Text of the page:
December 20, 2023
SEOUL – President Yoon Suk Yeol on Tuesday pledged stricter corrective measures and law enforcement on e-commerce players to curtail their dominance in South Korea’s online market, claiming these marketplace operators were bullying mom-and-pop vendors and undermining consumer choice.
This will accompany the Yoon administration’s proposal of a new law to restrict business activities of e-commerce companies designated as “dominant platform business entities,” which was announced later in the day.
At a Cabinet meeting held in the presidential office in Seoul, Yoon highlighted growing calls to curb the power of companies running online platforms that connect consumers with providers of goods or services via mobile apps.
“Vendors say their advertising costs and commission fees they pay to (e-commerce) platforms often chip away at their earnings, and eventually, they have nothing left in their pocket,” Yoon said.
Dozens of online commerce players, such as Naver, Kakao, Coupang and Woowa Brothers, as well as multinational service providers like Google and Apple, operate in South Korea.
Once the monopoly power of those e-commerce players substantialize, vendors and consumers “would be left with no other choice,” Yoon said, while making it difficult for new e-commerce players to enter the market.
“Those abusing their vested interests and monopoly power in detriment to competition and consumer welfare cannot be tolerated,” Yoon said.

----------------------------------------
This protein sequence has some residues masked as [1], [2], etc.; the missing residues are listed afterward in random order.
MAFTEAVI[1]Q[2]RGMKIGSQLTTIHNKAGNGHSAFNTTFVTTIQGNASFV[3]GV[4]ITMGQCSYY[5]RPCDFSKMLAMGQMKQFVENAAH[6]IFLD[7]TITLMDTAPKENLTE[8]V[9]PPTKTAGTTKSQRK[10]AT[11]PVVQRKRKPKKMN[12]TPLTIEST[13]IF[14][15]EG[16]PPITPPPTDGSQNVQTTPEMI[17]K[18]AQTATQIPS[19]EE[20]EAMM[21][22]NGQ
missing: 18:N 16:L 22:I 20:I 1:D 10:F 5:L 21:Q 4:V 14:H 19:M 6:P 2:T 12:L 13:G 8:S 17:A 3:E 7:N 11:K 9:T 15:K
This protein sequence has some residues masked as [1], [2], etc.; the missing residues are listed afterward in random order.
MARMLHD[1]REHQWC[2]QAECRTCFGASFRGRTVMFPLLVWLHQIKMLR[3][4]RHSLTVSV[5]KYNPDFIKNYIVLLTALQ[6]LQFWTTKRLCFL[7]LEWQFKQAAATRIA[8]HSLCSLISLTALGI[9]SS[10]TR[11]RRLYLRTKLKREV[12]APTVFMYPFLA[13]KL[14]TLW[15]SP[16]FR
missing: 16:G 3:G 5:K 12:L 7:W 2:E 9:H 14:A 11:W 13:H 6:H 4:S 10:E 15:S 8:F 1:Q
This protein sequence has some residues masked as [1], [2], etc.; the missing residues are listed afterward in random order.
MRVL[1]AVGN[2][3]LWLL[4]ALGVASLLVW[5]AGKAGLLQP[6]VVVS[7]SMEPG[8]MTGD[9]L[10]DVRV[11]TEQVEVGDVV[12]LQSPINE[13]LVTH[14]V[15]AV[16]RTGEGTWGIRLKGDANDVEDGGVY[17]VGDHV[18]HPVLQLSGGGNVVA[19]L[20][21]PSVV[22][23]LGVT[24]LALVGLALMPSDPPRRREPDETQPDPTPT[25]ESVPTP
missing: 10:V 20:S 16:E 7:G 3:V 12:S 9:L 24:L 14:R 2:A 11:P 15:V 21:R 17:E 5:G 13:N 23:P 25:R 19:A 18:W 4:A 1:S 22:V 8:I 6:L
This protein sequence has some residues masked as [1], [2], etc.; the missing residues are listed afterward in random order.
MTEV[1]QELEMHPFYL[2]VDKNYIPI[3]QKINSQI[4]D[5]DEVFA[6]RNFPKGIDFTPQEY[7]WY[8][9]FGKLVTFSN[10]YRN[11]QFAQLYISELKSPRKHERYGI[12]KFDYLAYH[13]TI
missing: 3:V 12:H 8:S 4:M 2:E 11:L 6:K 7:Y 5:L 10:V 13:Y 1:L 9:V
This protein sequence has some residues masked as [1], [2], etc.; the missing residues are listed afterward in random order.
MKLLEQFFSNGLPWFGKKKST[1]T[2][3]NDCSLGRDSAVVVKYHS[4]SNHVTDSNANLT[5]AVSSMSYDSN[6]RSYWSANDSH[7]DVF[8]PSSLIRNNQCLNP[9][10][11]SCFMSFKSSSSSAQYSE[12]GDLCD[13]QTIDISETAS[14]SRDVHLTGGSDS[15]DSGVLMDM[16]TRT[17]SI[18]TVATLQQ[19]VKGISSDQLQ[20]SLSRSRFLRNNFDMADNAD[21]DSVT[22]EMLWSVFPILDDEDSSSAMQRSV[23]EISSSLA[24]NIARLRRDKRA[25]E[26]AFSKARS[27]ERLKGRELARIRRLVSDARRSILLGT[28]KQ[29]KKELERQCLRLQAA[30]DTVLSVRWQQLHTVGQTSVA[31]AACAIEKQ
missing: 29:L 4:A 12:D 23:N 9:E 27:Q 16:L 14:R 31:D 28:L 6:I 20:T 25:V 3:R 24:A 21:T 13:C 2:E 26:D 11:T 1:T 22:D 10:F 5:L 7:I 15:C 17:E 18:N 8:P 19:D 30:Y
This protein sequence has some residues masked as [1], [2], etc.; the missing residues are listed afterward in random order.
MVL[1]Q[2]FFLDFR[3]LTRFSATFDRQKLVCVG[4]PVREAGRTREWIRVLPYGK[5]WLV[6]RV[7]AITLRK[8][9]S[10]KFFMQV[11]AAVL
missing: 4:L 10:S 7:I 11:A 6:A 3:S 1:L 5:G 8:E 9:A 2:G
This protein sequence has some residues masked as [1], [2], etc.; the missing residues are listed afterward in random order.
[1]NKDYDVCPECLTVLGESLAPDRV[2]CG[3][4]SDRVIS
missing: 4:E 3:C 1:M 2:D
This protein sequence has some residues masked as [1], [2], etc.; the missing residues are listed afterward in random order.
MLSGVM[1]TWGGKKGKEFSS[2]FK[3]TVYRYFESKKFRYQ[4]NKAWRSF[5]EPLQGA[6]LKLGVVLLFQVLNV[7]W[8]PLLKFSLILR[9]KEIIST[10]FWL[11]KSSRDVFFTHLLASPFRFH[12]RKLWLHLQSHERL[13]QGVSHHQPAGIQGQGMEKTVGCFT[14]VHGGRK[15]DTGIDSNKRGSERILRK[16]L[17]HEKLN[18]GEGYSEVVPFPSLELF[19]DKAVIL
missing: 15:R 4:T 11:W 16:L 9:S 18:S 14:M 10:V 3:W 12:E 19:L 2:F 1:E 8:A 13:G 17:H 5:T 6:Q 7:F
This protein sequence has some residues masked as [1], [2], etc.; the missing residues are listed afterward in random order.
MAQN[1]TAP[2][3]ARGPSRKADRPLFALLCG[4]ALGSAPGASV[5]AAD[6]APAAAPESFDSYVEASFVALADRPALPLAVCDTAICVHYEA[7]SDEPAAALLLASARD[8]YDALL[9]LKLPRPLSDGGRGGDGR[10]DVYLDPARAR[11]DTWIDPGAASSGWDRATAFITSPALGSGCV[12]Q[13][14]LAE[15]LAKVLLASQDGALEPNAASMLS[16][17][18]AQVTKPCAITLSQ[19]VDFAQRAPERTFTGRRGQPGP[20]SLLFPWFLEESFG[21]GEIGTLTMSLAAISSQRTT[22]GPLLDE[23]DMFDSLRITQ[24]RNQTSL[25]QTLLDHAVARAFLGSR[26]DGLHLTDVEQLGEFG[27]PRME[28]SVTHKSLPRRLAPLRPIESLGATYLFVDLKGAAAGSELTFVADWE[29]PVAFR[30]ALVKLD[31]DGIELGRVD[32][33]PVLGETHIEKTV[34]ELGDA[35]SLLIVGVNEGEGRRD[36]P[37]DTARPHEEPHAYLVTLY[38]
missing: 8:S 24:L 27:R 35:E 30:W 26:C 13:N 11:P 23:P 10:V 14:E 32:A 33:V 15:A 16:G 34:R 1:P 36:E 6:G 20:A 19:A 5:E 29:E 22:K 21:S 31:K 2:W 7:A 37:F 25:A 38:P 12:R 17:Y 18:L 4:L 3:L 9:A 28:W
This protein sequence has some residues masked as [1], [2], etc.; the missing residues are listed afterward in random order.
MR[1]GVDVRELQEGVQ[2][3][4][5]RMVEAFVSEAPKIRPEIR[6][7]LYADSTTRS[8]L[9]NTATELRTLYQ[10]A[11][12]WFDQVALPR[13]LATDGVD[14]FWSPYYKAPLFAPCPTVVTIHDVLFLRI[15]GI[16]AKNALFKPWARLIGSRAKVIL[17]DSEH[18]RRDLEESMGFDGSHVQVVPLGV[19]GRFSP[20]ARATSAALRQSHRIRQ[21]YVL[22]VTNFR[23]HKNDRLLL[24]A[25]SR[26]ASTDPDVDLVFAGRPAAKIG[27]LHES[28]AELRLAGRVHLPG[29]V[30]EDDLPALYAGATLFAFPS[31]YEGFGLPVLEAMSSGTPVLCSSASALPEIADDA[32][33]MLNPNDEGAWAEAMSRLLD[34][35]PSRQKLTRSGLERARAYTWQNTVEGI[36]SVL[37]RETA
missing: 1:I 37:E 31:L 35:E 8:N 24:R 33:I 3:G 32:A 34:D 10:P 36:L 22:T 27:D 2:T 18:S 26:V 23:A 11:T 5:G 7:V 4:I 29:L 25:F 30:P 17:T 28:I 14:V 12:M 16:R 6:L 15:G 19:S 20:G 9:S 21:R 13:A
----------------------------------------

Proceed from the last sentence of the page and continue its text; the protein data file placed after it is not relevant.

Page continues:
This comes in line with the Fair Trade Commission’s move to introduce a bill to respond to or prevent unfair online market practices, while not distancing itself from the principle of “self-regulation” to ensure free market competition.
Under the proposal, those designated as “dominant platform business entities” would be disciplined for a range of “foul practices” once their actions could not be justified.
These include a so-called “multihoming” practice, under which an e-commerce operator impedes a vendor from exposing itself to a competitor’s platform in parallel, as well as an offer of advantages to platform operators’ own service over other vendors.
FTC Chairman Han Ki-jeong told reporters at the Government Complex Seoul Tuesday that the bill would be necessary for regulators to keep up with the fast-paced market domination of e-commerce firms.
Han added that the “dominant platform business entities” could face corrective actions or penalty charges for their foul play.
But the FTC did not provide details about the selection criteria for “dominant” e-commerce players, or the time frame for the legislation.
FTC Vice Chairman Cho Hong-sun said the scale of the e-commerce firm, such as the firm’s revenue or market capitalization on the stock market, is far from the absolute criteria to determine the firm’s dominance in the market.